• Only five corporations (2.8 per cent) reported that they had fully automated systems.
    • Many reporting corporations are actively seeking automated data collection and reporting systems, while some are concerned about the costs.
    • 47% used some form of verification.
    • 35.9% are facing challenges in meeting record keeping requirements.
    •  An ANAO IT security audit of OSCAR, undertaken as part of the broader audit, identified significant security vulnerabilities. The subsequent report made forty specific recommendations to improve system security. Eight of these recommendations were classified as high priority.
    • A (small) sample of corporations provided indicative estimates of their capital (22 corporations) and recurrent costs (68 corporations) of reporting. Capital costs range from $5000 to $3 million, and recurrent costs $1500 to $1.5 million.
    • 53% said measuring and reporting had delivered tangible benefits, including “improved cost controls and reduced outlays for energy use—$2 million per annum for one registered corporation.”
    • 47% registered no benefits, only compliance burden.
    •  DCCEE has tabled the frequency of errors noted from their desktop quality assurance of reports – see Figure 3.5 (from the ANAO report) below.

Image

For the full report go to:

http://www.anao.gov.au/~/media/Uploads/Audit%20Reports/2011%2012/201112%20Audit%20Report%2023/201112%20Audit%20Report%20No%2023.pdf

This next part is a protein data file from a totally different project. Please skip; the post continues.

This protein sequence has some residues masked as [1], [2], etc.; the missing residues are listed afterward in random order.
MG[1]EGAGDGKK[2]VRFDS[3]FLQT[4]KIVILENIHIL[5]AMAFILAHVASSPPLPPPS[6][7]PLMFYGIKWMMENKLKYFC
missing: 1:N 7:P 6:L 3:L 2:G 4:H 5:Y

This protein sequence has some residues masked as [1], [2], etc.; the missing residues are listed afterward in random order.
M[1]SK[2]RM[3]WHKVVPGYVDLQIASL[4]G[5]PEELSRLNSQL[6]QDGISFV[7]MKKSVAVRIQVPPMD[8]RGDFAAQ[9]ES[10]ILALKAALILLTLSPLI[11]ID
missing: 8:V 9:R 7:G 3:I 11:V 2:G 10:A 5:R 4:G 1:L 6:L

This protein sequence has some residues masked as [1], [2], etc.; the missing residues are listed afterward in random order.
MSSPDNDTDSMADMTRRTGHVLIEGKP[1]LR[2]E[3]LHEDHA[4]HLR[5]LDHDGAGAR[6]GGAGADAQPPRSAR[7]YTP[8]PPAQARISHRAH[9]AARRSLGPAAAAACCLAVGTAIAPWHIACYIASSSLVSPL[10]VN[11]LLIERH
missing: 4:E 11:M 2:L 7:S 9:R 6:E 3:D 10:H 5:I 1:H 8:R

If you have any other topics you would like to hear about, or insights, please feel free to contact us.

To save you some time and effort, we have put together a timeline showing you the key dates for NGER and Clean Energy for the next two years or so:

(click on image for full-size)

In the coming months we will be working closely with our friends at the respected international law firm DLA Piper, to deliver to clients a complete picture of their carbon liabilities and risks – both direct and indirect. We believe effective carbon accounting and management is a multi-disciplinary field. With this in mind we have put together a team that can provide end-to-end advice in a systematic and comprehensive manner. We analyse and quantify the real risks across key aspects of the business, from legal, technical, data systems and financial aspects, and present findings that you can use immediately. Our methodology drills-down into five main areas:

Feel free to contact us if you would like more information or to arrange a meeting.

Dear readers, Happy New Year and welcome to 2012! This is going to be a very busy year for professionals in our space with the passing of the Clean Energy Act and a carbon price coming into effect on 1 July 2012.

In our December post, we mentioned that Ndevr Environmental Consulting is involved in the Clean Energy Regulator’s Pilot Regulatory Stakeholder Group. The Department of Climate Change and Energy Efficiency (DCCEE) have released much of the information presented at the first workshop.